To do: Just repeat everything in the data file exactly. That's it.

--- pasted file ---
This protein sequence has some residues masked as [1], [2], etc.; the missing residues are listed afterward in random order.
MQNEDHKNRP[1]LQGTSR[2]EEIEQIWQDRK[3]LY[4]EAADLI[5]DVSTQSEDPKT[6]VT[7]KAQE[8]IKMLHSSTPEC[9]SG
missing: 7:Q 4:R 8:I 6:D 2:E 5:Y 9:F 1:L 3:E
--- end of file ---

This protein sequence has some residues masked as [1], [2], etc.; the missing residues are listed afterward in random order.
MQNEDHKNRP[1]LQGTSR[2]EEIEQIWQDRK[3]LY[4]EAADLI[5]DVSTQSEDPKT[6]VT[7]KAQE[8]IKMLHSSTPEC[9]SG
missing: 7:Q 4:R 8:I 6:D 2:E 5:Y 9:F 1:L 3:E